The influence of topography reverberates through the tectonic plates of the world, inspiring culture, customs, and connections. As I reflect on my second week in Bogotá, I’m drawn to the intricacies and parallels between the topography of this area and my mother landscape, the Colorado Plateau.
Colombia is one of the most geologically diverse nations in the world, replete with Amazonian jungles and rivers, tropical lowlands, gasping mountains, two coastlines, and more. The biogeochemistry here is striking, providing a foundation for mega biotic diversity: the second most in the world after Brazil, which is seven times larger.
Conversely, the American West vibrates on a frequency noticeable removed from the rest of the world. Within these pulses, the Colorado Plateau resounds with canyon whispers, desert croakings, craggy strainings, and rivers drowning. The perceived harshness drives many off, while others of us rejoice in its vastness.
I want to do more than just compare these two places. They are vitally different, and rightfully so.
In her book Refuge, Terry Tempest Williams wrote, “Landscape shapes culture.” During our first week here, my Fulbright cohort and I listened to numerous fascinating speakers share about Colombian politics, relations with the US, educational systems, and culture. These talks were laced with the premise that geography has been paramount to Colombia’s development. Variances in regions drive education, economics, and health. Regionalism is important and distinct here, because for so many years the country was separated by geographic barriers, and still is.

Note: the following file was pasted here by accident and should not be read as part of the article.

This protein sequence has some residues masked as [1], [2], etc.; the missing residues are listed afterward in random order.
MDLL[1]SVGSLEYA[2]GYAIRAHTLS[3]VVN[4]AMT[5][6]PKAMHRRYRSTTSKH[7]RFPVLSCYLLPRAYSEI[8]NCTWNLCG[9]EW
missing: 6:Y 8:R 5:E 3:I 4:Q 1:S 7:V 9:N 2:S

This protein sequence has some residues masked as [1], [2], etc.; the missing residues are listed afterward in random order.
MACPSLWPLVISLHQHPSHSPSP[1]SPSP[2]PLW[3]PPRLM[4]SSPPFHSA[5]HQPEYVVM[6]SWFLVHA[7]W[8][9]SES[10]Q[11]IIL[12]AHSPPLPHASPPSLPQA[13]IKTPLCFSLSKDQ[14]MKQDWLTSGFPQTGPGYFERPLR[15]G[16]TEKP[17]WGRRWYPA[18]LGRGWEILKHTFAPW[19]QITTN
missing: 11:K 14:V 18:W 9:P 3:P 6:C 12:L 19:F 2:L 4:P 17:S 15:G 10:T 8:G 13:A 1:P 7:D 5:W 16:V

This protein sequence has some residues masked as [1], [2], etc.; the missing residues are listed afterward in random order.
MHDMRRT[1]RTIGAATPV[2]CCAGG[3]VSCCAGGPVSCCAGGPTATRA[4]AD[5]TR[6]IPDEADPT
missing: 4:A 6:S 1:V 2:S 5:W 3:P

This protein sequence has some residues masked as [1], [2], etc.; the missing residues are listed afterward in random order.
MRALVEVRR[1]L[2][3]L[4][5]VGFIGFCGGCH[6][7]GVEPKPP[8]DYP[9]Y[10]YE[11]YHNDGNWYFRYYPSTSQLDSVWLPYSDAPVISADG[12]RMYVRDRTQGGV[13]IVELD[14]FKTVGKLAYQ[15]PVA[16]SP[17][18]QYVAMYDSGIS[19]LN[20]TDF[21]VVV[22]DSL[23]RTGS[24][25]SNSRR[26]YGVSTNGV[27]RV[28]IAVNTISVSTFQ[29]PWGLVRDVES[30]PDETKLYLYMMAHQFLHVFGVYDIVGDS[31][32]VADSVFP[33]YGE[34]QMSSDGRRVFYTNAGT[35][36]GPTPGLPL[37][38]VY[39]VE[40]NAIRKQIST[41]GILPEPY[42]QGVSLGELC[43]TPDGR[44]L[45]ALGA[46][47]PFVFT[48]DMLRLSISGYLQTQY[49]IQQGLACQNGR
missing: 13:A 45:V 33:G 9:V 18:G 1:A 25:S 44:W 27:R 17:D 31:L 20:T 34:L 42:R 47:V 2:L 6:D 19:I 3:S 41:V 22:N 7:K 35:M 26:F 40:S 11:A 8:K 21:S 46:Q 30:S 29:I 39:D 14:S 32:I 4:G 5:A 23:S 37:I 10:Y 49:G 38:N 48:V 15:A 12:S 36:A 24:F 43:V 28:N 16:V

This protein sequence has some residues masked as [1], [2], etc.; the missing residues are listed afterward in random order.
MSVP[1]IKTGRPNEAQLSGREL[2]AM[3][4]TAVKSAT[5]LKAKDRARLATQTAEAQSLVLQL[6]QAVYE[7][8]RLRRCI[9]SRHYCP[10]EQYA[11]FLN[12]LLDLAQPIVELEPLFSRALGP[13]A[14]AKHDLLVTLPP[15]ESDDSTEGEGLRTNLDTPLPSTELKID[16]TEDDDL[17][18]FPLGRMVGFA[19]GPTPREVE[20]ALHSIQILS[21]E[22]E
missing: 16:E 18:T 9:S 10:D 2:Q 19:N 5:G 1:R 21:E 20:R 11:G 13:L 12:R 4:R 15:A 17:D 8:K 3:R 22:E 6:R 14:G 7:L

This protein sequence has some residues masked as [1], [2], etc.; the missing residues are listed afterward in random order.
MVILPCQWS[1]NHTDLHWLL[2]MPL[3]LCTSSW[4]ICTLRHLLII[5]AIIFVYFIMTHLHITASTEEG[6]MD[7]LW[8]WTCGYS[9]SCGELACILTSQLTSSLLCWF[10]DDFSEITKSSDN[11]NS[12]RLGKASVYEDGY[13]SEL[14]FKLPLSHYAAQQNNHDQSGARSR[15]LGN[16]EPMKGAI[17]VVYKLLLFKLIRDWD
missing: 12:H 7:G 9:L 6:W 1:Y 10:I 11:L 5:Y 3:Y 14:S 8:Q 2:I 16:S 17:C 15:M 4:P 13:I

Bogotá is on a high plateau, ensconced by the Andes. As home to nearly 9 million out of 48 million people in the country, it is the hub of uneven population development driven by geomorphology. Connections between areas, whether within the same department, country, or continent, create a mosaic of land neurons: firing at the brilliant pace of life.
Even as I stand in awe of the mountains surrounding us, the framework in my mind reverts back to the canyons and rivers of home. The land I grew up on, my own tierra santa, taught me reverence, utility, gratitude, and conservation. As I have said before, thriving in the resource is the key to conservation education.
So where will these landscapes take me now? I step in, uncertain of coming movements.
Landscape shapes culture, and topography informs society.
View from Montserrate (photo mine)
Topographical map of Colombia (Servicio Geológico Colombiano)